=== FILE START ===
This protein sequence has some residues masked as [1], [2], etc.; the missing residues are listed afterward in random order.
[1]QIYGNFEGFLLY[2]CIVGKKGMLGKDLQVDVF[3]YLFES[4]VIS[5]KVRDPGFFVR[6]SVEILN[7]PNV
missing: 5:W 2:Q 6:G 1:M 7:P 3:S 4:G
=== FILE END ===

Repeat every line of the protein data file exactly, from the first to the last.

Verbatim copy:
This protein sequence has some residues masked as [1], [2], etc.; the missing residues are listed afterward in random order.
[1]QIYGNFEGFLLY[2]CIVGKKGMLGKDLQVDVF[3]YLFES[4]VIS[5]KVRDPGFFVR[6]SVEILN[7]PNV
missing: 5:W 2:Q 6:G 1:M 7:P 3:S 4:G